Bibical Art - Howard Womack

This gallery shows ten different paintings, from various museums and art galleries, depicting various events in the Bible. Art inspired by the stories of Samson, The Prodigal Son, David (before he was King), The Tower Of Babel, Sodom And Gomorra, Joesph, King Solomon, and Noah's Ark are all in this gallery. 

This painting is about Samson. This image depicts the moment right after Delilah (standing at the far right of the painting) cut Samson's hair and has the Philistines tie him up and lead him into captivity for the rest of his life. The lines are mostly vertical with some prominent diagonal lines in there. The form of this painting is very organic and the balance of it is asymmetrical because all the weight is on the left side of the painting. The emphasis in on Samson and the two men tying him up just to the left of the center of the painting.
This picture depicts the Prodigal son returning home, poor and desperate, to his father after he wasted his inheritance on partying, fake friends, etc. The picture uses organic shapes. The father is the emphasis of the painting because his orange shirt and white/gray hair are the brightest things in the painting. The balance of the painting is symmetrical.
This painting is of David when he was a shepherd. He is shown kneeling on top of a lion that he had just killed in order to save a sheep in his flock that the lion had been trying to steal. The picture is organic. It is also asymmetrical because most of the weight is in the bottom half of the painting. David is the emphasis of the painting because he takes up the most space in it, by far.
This painting is of the Tower of Babel. It was a tower that a defiant nation of people were building in order to reach God and the heavens. God thwarted their plan by making the people speak different languages to each other, forcing them quit building and disperse, permanently. The picture is symmetrical from left to right. It's geometrical, and the emphasis is the tower itself because it damn near takes up the whole picture.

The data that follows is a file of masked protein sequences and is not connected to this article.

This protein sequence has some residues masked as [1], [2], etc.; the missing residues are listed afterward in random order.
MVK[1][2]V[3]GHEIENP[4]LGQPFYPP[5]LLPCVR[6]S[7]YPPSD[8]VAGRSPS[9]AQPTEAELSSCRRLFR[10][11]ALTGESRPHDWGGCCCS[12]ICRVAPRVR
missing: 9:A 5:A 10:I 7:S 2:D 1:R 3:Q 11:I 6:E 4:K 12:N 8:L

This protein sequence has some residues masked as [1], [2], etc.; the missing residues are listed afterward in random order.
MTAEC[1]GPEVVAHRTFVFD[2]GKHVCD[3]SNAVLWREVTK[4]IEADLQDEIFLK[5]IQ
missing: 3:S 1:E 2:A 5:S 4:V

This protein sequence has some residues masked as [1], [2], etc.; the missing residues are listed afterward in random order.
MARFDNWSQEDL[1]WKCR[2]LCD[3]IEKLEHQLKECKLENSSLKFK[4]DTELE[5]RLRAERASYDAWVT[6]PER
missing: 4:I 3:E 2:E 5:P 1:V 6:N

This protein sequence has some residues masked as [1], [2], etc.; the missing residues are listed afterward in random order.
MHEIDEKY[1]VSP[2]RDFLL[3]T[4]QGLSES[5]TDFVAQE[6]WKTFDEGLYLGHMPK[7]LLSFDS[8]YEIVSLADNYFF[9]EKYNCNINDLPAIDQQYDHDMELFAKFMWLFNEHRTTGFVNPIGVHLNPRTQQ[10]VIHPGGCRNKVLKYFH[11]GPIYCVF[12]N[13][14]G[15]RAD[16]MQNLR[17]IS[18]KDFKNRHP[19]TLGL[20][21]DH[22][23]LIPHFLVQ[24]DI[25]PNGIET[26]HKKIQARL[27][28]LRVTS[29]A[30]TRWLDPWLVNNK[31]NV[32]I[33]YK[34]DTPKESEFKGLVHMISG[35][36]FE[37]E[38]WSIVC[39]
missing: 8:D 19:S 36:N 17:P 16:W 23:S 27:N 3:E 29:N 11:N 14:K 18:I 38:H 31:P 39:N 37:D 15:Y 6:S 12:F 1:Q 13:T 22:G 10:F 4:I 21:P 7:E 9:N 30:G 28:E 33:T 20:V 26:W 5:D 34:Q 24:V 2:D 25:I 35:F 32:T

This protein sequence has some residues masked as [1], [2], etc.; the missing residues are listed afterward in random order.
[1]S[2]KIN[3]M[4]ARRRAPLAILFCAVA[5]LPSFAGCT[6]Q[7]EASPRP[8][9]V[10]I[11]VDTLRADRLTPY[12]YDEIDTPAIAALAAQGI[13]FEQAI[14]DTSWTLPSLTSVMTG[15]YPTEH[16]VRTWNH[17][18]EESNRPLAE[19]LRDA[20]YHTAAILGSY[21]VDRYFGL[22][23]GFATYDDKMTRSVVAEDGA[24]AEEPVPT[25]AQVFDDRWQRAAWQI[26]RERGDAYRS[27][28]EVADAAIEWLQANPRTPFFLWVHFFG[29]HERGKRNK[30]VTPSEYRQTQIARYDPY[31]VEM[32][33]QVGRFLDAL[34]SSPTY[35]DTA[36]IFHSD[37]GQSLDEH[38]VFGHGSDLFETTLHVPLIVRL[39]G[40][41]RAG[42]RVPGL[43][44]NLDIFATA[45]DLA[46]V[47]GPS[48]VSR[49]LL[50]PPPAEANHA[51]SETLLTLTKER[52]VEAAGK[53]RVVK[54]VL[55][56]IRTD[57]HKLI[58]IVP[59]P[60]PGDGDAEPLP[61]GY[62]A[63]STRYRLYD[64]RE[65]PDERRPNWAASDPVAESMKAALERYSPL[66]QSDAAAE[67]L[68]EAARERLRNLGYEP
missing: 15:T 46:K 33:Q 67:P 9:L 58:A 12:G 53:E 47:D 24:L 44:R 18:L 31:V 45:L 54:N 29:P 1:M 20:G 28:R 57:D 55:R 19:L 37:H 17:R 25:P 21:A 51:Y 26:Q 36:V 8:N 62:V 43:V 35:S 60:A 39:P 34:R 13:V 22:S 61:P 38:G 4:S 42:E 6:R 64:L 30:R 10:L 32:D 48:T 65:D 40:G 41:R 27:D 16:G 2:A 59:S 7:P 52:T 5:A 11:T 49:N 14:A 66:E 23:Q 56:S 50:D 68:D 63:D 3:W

This painting depicts the destruction of the neighboring cities of Sodom and Gomorrah. The towns were so sinful in the eyes of God that he rained fire and brimstone down on them from the sky. You can see the cities getting burned up in the upper left part of the painting. On the right hand side of the painting, you can see angels leading Abraham and his family away from Sodom and Gomorrah to safety. The emphasis of this painting is on the angels leading Abraham away because that is the brightest part of the painting.
This painting shows an angel announcing the birth of Jesus to shepherds by telling them that a savior has been born in the nearby town of Bethlehem. The picture is organic. It's an asymmetrical picture because all the weight is in the lower right half of the painting. The angel is the emphasis of the painting.
This painting shows Joseph's devious brothers bringing Joseph's coat to their father and lying to him, saying that Joseph had been killed when the truth was they had sold him into slavery. The picture seems symmetrical. The emphasis is all on the right side where the brothers are holding Joseph's coat because that's the brightest part of the painting.
This painting is of King Solomon, shown on the left side of the painting wearing a crown, worshipping a false idol at a ceremony with his many wives, concubines, and a few children. The painting is asymmetrical because most of the weight is on the right hand side. The emphasis is on the women its the lower right hand side of the painting.
This painting is of Noah's ark as Noah was loading the animals on to it, one male and one female of each species of living creature. The world had been so sinful for so long that God was about to kill everybody except for Noah, his family, and the animals by flooding the entire earth. The painting is organic and asymmetrical. The emphasis is on the ark.
The painting is of David posing next to the head of Goliath, who David killed in a battle with the sling hanging down from David's right hand and the rock that David is holding in his left hand. The picture is asymmetrical and David, himself, is the emphasis of the painting.
Credits: All media
This user gallery has been created by an independent third party and may not always represent the views of the institutions, listed below, who have supplied the content.